It was with a sense of dread that the wife and I, both American citizens, moved from New York City to Cali, Colombia, in 2009. Retired and approaching an age when medical issues begin to weigh heavily in people’s lives, we worried about pre-existing conditions and exorbitant medical expenses. Our worries turned out to be completely unfounded. A couple of months after our arrival, we purchased medical insurance for a monthly fee which is today, after eight years of annual adjustments, a bit less than $250 per month. To this we have to add about $150 or $200 in medications. Quite a few medications, I might add. We could ask for them, because they are covered by the insurance, but we choose not to in order to help the system better serve those who cannot pay anything. Colombia can teach the United States a thing or two about medical care. For those who earn an income, the country’s medical insurance has two components: a compulsory portion that all Colombians (or their employers) must purchase in a free market, and a voluntary portion, known as pre-paid medicine. There is a third type of insurance, for those with no income, entirely subsidized by the government. All users have access to superb medical care, medications included, and no one can be denied service. The only difference among these three types of insurance is that those who purchase pre-paid medicine can choose their doctors and in most cases their hospitals. The reader might be excused for thinking that less than $500 a month could not possibly buy decent medical care for two seniors. Nothing could be further from the truth: the fact is that we have access to the best doctors and medical centers in town. This year alone I underwent cataract operations in both eyes and my wife had a cornea transplanted and a malignant nodule removed from one of her breasts. She is currently undergoing radiation therapy to supplement this surgery. Meanwhile, I have undergone blood tests, x-rays and MRIs in preparation for a hernia operation. All of these tests and medical visits have only required co-payments of about $10 to $20 each. For those less fortunate they might be closer to $1 or $2, or they might be zero altogether. Yes, Colombia can teach the United States a thing or two about medical care. #DAresists #Medicare4all
My partner has beaten cancer twice. Her spirit and willpower to beat it are a daily inspiration to me. But under any of the GOP's plans, her survival is considered a pre-existing condition and we would not be able to afford insurance. Here in Australia she received the medical care she needed to beat cancer, as have so many others that we met during her treatment, and she has gone on to get her Masters degree and contribute to Australia. Forcing Americans to choose between death and bankruptcy will not make our country great. It's time to not repeal the ACA, but develop it into Medicare for All.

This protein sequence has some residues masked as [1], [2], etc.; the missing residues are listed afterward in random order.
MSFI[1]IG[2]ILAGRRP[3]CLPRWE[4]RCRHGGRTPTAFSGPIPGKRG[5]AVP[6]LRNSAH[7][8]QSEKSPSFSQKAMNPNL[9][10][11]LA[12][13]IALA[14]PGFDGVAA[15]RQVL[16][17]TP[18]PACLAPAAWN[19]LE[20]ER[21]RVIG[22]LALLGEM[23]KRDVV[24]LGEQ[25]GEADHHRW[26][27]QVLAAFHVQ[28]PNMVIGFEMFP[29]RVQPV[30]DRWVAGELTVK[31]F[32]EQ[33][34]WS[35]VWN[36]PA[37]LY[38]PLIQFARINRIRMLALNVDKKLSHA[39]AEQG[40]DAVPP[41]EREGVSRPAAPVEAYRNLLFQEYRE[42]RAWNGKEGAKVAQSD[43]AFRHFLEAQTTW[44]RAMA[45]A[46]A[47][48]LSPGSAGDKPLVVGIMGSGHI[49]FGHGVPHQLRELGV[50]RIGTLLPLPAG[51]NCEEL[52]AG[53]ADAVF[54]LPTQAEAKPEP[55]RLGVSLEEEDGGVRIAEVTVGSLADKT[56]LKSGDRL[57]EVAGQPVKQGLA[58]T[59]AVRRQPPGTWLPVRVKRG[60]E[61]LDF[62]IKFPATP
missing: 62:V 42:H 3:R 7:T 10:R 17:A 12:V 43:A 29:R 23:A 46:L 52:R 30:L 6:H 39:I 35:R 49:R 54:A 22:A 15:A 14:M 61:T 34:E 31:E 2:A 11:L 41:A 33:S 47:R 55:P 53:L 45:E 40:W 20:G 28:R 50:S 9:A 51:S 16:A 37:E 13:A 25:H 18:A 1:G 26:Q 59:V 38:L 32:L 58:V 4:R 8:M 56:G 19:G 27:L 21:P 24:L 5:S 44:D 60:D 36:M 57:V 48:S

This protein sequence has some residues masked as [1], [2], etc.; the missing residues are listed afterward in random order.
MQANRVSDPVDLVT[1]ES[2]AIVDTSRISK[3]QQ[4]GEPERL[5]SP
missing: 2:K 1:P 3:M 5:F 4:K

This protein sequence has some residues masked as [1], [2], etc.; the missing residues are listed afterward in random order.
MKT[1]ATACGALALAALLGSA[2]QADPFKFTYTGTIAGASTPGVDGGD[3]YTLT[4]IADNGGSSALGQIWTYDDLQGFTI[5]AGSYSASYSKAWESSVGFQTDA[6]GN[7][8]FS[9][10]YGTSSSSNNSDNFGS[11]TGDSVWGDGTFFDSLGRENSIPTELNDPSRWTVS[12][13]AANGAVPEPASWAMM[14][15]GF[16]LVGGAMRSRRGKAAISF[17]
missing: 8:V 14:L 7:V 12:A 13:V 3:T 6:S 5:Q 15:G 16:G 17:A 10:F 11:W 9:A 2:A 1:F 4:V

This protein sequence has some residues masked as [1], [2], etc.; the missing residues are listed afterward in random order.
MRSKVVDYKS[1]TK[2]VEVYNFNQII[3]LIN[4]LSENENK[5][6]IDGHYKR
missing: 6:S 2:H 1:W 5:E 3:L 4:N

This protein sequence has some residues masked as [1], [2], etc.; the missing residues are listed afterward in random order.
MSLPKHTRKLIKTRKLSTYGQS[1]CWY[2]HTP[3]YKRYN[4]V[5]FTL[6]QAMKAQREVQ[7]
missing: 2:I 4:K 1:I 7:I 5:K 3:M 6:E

A few years after moving to Canada, I was diagnosed with a deviated septum and required a septoplasty. Only two months elapsed between diagnosis and surgery, a reasonable amount of time for a non-urgent procedure that wasn't causing me any physical distress. On the day of my operation, it only took a few minutes to register; reviewing and signing the consent form is all that was required. No verification of insurance coverage necessary. I remained overnight for observation, during which time I initially hesitated to ask for things like tissues, juice or a bedpan - fearing that each of these items came with a hefty price tag, as they would in the US. It was all free. And the following morning, when I was discharged there was no second battery of paperwork to complete - just a smile and "good luck" from the head nurse. Best of all, in the weeks that followed there were no itemized statements from the hospital or doctors involved. Removing financial worries from an already stressful situation is a far more civil approach to patient care. It's a key reason why I choose to continue living on the Canadian side of the border.